Ann Medina is the first female broadcast journalist in Canada to become an icon. For Canadians in the 1970s and ’80s, she was a unique presence, a woman possessed of a deep voice, silver bracelets and clear bespectacled eyes, who exuded a charisma of warmth and integrity. In that period and earlier, the best broadcast anchors and journalists –Canada’s Knowlton Nash and Lloyd Robertson and in the U.S., the Walter Cronkites and Jim Lehrers – were more than conveyors of the nightly news. They offered reports on the day’s events that brought people together in a collective sharing of what was important – the news that mattered. Medina is one of those journalists, someone who made a visceral impact, helping turn Canadians’ attention towards the world stage. And as her career progressed, she turned her journalistic eye towards the Canadian film and television industry, working behind the scenes to elevate the conversation around not only Cancon, but also raising the profile of all women in the industry.
Medina is an American, but she has spent the past four decades contributing to the Canadian body politic. She set the tone for her career early when she turned down an opportunity to host a family sports segment in Cleveland. While the opportunity was a rare one (a female journalist covering male-dominated sports in the ’70s!), she viewed the position as a side door – one that could potentially limit her career. “I said, ‘That would be very interesting! And weren’t many of the players divorced? I wonder why. And didn’t a couple of them get charged with drug use? Also, fascinating,’” she recalls. “Needless to say, they didn’t think my news approach would work.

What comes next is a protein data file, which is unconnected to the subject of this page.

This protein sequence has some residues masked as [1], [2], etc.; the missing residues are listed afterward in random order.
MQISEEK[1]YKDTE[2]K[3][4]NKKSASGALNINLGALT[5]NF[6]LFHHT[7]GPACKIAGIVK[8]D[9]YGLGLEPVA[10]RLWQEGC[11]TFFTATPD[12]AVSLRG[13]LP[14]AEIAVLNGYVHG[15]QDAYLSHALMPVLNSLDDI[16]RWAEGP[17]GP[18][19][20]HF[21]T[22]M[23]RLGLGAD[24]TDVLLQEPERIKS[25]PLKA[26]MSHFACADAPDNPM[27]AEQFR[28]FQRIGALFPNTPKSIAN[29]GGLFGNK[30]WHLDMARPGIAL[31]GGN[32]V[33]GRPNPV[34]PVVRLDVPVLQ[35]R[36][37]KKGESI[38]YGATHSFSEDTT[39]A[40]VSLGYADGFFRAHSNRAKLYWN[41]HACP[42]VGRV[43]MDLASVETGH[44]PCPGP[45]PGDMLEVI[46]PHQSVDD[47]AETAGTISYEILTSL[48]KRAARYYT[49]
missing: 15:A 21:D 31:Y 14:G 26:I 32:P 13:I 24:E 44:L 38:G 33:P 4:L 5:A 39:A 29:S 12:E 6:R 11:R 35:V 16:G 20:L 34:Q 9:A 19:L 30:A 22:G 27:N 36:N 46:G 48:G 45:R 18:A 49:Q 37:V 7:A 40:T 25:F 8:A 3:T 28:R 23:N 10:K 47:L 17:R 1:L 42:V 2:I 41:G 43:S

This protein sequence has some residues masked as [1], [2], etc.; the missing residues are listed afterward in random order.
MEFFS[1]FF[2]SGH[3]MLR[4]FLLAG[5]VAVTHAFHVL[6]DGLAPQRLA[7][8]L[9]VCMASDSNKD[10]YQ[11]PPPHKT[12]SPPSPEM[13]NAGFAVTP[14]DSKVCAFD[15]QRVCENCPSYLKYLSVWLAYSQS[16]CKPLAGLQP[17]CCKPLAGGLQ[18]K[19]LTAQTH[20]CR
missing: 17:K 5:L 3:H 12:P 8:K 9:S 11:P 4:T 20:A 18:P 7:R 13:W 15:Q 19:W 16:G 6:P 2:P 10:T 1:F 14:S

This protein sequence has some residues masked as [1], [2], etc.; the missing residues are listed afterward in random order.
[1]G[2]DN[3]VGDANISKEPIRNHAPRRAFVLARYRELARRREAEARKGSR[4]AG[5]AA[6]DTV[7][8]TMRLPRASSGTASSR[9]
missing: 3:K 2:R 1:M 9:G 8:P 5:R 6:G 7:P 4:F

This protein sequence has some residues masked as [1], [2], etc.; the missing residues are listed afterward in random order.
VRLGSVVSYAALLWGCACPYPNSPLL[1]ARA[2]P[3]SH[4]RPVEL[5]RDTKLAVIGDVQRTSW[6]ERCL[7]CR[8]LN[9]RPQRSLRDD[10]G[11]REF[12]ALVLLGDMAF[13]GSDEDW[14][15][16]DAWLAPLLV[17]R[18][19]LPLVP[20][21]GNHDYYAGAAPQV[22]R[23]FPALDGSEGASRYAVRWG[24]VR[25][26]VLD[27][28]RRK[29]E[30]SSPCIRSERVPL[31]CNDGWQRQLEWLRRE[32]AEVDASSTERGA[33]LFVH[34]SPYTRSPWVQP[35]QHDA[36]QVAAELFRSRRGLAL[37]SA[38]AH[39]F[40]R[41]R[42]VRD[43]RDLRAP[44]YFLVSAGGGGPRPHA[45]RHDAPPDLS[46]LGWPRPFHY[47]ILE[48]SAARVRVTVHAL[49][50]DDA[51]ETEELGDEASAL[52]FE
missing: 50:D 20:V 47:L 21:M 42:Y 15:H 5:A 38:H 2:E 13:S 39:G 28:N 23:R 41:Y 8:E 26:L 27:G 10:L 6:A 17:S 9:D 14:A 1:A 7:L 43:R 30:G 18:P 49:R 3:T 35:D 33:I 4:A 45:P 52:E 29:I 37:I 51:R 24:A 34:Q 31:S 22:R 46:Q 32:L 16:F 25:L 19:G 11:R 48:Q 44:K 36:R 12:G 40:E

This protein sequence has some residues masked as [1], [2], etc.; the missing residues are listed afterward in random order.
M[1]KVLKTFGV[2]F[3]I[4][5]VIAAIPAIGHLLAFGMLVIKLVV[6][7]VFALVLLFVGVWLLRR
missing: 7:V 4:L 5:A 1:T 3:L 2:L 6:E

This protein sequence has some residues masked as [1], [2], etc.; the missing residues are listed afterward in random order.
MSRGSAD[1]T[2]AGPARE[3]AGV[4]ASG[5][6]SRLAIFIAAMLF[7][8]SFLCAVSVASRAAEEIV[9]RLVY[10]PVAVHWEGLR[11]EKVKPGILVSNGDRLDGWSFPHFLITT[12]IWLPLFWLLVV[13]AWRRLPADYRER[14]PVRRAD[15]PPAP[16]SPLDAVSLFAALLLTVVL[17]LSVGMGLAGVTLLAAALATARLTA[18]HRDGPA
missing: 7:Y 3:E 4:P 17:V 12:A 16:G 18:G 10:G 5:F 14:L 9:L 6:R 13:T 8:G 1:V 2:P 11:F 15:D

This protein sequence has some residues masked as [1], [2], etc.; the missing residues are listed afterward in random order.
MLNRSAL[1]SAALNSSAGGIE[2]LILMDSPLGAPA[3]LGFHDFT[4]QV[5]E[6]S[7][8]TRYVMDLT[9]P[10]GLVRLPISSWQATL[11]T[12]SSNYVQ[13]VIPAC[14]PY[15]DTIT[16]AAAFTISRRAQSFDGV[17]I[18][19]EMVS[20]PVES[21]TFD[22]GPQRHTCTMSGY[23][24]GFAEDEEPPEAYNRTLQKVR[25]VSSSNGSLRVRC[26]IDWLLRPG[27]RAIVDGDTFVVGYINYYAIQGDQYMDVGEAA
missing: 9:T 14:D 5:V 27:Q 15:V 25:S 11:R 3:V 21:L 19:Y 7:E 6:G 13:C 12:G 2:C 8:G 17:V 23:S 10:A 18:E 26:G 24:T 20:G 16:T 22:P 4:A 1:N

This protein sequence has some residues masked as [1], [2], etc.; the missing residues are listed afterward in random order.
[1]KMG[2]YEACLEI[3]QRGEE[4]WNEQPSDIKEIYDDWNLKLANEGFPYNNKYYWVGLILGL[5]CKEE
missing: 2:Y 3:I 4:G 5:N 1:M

Taking that side-door means losing respect as a journalist, so take your pick: Star or journalist.” (She later offered up similar advice to a number of young reporters whom she’d mentor throughout the years.)
Immigrating to Canada, (“for love,” as she always puts it), she joined the CBC as a reporter-producer for Newsmagazine, a weekly show which gathered together the best documentaries and reports from overseas. With the closing of Newsmagazine (which aired from 1952 to 1981), Medina became part of its successor, The Journal, as well as the nightly news broadcast The National. In 1983, she became the Beirut bureau chief at a time when the civil war in Lebanon, which lasted from 1975 to 1990, was the flash point for the Middle East, much as Syria is now.
By the early 1990s, Medina left the CBC when her reputation was at a peak. An early board member of the Toronto Women in Film and Television association (now WIFT-T) and the International Women’s Forum (dedicated to advancing women’s careers across industries), she began to work as a board member for the Academy of Canadian Cinema and Television. Medina became vice-chair of the Academy in 1990 when actor-director Al Waxman, who had become internationally famous for his role in the hit American TV series Cagney and Lacey, was its head.
Medina took over from Waxman in 1995, a post she would hold for three years. “When she became chair of the Academy, its [focus] suddenly became television,” says Maria Topalovich, former CEO of the ACCT. “Like Waxman, Medina was a celebrity. Many of her foreign news reports had been broadcast in the U.S. on the PBS news show The MacNeil-Lehrer Report. Journalists responded to her presence at international festivals and conferences as she promoted Canada – especially TV – to the world.”